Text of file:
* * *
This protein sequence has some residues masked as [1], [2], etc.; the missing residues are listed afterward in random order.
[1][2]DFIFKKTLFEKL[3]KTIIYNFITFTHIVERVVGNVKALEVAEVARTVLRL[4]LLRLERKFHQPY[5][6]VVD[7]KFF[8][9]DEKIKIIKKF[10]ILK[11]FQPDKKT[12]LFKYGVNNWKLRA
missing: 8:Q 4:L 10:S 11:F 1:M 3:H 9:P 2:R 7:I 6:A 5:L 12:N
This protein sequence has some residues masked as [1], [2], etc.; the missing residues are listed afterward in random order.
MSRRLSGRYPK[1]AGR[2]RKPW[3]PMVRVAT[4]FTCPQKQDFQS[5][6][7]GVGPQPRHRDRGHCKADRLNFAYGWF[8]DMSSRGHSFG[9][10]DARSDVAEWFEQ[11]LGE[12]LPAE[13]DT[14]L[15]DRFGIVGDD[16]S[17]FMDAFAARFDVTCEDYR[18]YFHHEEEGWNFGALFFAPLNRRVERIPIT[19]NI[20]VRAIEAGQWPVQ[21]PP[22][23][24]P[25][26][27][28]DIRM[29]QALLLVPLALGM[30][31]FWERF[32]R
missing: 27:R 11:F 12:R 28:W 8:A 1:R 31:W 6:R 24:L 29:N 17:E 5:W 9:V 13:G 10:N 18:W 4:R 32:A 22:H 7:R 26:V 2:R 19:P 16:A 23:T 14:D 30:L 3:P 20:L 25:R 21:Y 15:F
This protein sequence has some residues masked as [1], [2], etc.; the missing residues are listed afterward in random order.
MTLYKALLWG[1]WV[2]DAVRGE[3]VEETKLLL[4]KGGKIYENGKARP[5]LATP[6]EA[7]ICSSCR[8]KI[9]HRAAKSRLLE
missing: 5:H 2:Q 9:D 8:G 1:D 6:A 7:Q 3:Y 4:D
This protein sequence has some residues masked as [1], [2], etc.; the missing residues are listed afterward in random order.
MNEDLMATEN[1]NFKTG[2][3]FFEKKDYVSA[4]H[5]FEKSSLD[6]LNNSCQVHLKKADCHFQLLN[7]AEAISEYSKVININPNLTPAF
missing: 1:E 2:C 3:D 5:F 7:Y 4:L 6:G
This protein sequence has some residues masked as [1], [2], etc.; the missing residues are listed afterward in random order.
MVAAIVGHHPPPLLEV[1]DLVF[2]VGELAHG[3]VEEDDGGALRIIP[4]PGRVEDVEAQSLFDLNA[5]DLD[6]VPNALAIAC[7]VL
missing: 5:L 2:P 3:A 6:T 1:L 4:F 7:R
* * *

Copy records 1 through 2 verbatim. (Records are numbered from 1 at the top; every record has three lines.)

This protein sequence has some residues masked as [1], [2], etc.; the missing residues are listed afterward in random order.
[1][2]DFIFKKTLFEKL[3]KTIIYNFITFTHIVERVVGNVKALEVAEVARTVLRL[4]LLRLERKFHQPY[5][6]VVD[7]KFF[8][9]DEKIKIIKKF[10]ILK[11]FQPDKKT[12]LFKYGVNNWKLRA
missing: 8:Q 4:L 10:S 11:F 1:M 3:H 9:P 2:R 7:I 6:A 5:L 12:N
This protein sequence has some residues masked as [1], [2], etc.; the missing residues are listed afterward in random order.
MSRRLSGRYPK[1]AGR[2]RKPW[3]PMVRVAT[4]FTCPQKQDFQS[5][6][7]GVGPQPRHRDRGHCKADRLNFAYGWF[8]DMSSRGHSFG[9][10]DARSDVAEWFEQ[11]LGE[12]LPAE[13]DT[14]L[15]DRFGIVGDD[16]S[17]FMDAFAARFDVTCEDYR[18]YFHHEEEGWNFGALFFAPLNRRVERIPIT[19]NI[20]VRAIEAGQWPVQ[21]PP[22][23][24]P[25][26][27][28]DIRM[29]QALLLVPLALGM[30][31]FWERF[32]R
missing: 27:R 11:F 12:R 28:W 8:A 1:R 31:W 6:R 24:L 29:N 17:E 5:W 9:V 13:G 10:N 18:W 4:R 32:A 22:H 7:R 26:V 2:R 19:P 16:A 23:T 14:D 30:L 3:P 20:L 25:R 21:Y 15:F